Part of the mission of the Down Syndrome Association of Greater St. Louis includes family support.
For our organization, family support can start as early as a prenatal diagnosis. Our Expectant Parent section provides information and resources specific to those who are expecting a baby with Down syndrome. But, because many of our families find out that their baby has Down syndrome after birth, we also have a New Parent section that shares information about our New Parent packet and our New Parent Support Network as well as resources for Grandparents
NEW! You can help us welcome new babies into the world by donating items from our new baby registries, found at Target and Babies R Us! All items received go into welcome baskets, created to gift to new parents shortly after the birth of their child.
Dear Expectant Parent,
If you are reading this, it is likely that you were just given the news that your baby may have Down syndrome. You may be feeling overwhelmed and uncertain. We understand the many emotions that you may be experiencing right now. It is normal to mourn the loss of the baby that you thought you were going to have. We have been where you are and we are here to help.
The Down Syndrome Association of Greater St. Louis was created by parents of children with Down syndrome. One of our missions is to support families with information and encouragement. For many parents, the single most helpful thing that they did after receiving the news was to talk to other parents of children with Down syndrome. If you would like to talk with someone or receive our packet of information for expectant parents, please call our office at (314)961-2504. You can also e-mail Christy Klaus, our Family Support Coordinator, at email@example.com. She would be happy to answer any questions or send information to you.
The weeks ahead will likely be touched with many emotions as you travel this unexpected path. We do ask you to remain mindful of the following information during this time.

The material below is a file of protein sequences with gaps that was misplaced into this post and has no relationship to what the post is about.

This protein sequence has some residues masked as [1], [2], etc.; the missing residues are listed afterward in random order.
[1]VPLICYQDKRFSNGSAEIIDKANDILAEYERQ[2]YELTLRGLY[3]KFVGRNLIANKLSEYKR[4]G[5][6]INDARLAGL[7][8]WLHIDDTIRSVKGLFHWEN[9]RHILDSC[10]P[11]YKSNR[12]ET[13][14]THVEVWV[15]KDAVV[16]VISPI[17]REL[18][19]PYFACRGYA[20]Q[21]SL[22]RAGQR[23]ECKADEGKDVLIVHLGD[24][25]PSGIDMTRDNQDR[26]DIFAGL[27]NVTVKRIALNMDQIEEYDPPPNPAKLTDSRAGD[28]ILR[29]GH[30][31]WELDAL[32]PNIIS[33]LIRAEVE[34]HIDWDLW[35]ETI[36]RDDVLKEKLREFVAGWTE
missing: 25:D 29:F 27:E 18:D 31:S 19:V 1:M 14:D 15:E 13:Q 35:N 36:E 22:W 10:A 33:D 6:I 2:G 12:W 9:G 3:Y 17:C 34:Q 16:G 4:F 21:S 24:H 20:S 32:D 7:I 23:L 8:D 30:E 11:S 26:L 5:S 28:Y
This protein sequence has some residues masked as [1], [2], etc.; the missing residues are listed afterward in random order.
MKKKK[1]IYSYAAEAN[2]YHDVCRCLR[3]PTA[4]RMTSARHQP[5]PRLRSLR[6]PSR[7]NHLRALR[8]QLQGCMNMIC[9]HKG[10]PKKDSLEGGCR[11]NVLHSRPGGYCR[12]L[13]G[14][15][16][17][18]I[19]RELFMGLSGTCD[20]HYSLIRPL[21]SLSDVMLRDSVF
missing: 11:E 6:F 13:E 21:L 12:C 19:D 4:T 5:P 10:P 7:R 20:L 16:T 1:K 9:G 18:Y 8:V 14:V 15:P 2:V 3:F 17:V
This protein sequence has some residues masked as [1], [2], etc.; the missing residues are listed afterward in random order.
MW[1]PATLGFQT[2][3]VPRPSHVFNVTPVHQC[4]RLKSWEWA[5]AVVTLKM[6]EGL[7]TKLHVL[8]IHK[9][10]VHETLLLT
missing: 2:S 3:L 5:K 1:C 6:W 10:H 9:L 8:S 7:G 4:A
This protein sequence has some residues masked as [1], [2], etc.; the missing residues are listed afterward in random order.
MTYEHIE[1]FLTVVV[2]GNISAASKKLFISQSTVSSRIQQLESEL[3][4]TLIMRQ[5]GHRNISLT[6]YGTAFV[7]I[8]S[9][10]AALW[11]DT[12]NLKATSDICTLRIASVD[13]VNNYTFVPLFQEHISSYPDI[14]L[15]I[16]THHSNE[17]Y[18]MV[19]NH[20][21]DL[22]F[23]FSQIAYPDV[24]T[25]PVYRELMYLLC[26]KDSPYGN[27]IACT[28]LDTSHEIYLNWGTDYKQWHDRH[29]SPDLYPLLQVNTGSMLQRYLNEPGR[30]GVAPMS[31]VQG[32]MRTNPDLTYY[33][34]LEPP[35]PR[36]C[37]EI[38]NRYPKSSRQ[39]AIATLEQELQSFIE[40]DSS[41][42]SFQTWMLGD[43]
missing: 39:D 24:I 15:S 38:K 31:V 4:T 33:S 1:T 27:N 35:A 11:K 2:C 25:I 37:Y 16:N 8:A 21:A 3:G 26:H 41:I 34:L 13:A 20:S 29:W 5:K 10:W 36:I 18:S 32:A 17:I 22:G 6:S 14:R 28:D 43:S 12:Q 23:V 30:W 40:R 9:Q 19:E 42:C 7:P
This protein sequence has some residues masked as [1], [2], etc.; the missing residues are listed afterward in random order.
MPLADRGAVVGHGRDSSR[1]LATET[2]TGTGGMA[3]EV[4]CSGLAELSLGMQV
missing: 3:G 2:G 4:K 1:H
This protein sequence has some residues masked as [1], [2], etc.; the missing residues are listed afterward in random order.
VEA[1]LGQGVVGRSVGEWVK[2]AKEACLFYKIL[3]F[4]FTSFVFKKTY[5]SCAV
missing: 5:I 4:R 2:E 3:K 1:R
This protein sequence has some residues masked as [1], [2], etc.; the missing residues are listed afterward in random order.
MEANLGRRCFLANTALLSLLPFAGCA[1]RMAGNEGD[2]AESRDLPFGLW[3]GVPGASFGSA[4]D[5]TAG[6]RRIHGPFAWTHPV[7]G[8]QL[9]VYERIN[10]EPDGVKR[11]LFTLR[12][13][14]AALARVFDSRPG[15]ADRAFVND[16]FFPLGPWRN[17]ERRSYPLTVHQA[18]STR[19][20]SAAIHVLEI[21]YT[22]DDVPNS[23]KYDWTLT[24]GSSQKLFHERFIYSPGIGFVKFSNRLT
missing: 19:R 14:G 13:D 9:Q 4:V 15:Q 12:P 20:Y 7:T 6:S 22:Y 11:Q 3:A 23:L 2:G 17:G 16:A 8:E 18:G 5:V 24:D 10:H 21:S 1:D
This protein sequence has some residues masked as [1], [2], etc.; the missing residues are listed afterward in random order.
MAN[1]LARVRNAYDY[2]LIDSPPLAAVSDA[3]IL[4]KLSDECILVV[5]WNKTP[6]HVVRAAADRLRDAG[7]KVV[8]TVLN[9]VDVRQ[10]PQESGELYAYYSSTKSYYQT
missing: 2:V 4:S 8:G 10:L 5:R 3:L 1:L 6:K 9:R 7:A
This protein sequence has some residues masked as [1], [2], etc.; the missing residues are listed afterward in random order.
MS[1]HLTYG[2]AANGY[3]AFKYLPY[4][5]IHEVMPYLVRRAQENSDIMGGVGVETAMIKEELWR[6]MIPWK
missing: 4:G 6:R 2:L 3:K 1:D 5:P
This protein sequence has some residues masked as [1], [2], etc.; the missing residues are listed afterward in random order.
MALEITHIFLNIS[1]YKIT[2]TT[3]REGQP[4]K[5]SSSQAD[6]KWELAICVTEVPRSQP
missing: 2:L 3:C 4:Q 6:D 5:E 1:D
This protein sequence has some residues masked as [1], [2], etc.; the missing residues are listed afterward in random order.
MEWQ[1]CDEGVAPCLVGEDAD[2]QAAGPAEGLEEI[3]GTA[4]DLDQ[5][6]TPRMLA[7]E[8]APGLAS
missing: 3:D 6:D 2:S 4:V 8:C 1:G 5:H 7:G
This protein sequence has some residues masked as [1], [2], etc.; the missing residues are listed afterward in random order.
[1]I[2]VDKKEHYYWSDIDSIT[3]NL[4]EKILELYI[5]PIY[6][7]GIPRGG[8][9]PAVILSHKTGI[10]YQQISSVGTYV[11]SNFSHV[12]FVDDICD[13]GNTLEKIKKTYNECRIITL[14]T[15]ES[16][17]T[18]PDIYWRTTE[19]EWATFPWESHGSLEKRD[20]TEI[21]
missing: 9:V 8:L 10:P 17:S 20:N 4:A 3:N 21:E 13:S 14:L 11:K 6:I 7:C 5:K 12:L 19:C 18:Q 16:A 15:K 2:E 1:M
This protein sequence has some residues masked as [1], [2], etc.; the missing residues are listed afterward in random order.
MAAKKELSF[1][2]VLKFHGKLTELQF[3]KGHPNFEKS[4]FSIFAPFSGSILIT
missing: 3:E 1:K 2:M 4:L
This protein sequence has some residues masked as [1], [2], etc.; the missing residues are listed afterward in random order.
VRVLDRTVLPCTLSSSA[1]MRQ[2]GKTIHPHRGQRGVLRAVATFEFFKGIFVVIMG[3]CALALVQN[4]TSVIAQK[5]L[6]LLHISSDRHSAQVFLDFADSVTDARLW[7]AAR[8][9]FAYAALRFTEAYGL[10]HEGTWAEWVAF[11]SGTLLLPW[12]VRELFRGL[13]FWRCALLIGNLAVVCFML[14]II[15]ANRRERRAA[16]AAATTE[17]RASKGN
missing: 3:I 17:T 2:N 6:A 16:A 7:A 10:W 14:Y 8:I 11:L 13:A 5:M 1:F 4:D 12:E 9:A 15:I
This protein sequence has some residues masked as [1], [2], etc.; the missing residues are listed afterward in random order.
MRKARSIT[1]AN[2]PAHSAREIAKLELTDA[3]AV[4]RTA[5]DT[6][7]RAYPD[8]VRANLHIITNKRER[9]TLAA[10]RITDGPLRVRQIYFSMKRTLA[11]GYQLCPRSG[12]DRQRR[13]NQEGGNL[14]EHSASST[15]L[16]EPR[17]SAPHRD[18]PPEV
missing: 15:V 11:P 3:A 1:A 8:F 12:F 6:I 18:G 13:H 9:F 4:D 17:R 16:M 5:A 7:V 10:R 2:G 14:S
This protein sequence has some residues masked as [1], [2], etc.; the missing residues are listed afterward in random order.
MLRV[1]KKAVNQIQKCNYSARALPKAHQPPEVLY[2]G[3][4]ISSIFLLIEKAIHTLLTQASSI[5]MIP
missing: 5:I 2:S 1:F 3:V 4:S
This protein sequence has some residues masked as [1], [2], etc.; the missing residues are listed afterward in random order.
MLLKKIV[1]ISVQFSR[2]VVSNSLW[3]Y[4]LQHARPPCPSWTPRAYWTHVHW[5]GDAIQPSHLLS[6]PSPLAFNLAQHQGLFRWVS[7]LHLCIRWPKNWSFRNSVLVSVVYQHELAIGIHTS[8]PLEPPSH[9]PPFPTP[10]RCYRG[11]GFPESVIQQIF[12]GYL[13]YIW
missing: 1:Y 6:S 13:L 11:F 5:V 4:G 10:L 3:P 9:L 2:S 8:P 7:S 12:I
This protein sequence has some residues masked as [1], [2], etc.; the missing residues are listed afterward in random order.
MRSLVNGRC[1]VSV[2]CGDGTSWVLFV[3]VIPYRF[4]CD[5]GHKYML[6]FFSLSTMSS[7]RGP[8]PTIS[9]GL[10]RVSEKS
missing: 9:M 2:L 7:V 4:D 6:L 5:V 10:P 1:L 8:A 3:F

Quality of life for individuals with Down syndrome has increased dramatically in recent years due to significant advances in the quality of medical care and educational support.
Some of the written and word-of-mouth information that is available on Down syndrome is outdated and inaccurate. Make sure that any information you consider is from a recent and reliable source.
It is essential to continue good prenatal care throughout the remainder of your pregnancy and surround yourself with people who are supportive of you and your child.
Here are some resources that expectant parents have found helpful:
Congratulations on the birth of your baby!
We know that, with the news that your baby has Down syndrome, you may have questions and experience a myriad of emotions. As you begin this journey, we want you to know that we are here to offer you our encouragement, experiences and support.
Our trained parent volunteers have a packet of information, including and the book Babies With Down Syndrome: A New Parents Guide. They would love the opportunity to share these resources with you and help you find the answers to your questions and concerns. You can also choose to have these resources mailed to your home.
Please feel free to contact Christy Klaus, our Family Support Coordinator, at 314.961.2504 or firstname.lastname@example.org. She will be happy to answer questions, send resources or connect you with a support volunteer.
For more information, we also recommend this wonderful website with information for parents who have just received a pre- or postnatal diagnosis.
Just call us at 314-961-2504, and we will connect you with one of our trained parent volunteers. We are looking forward to meeting you and your family.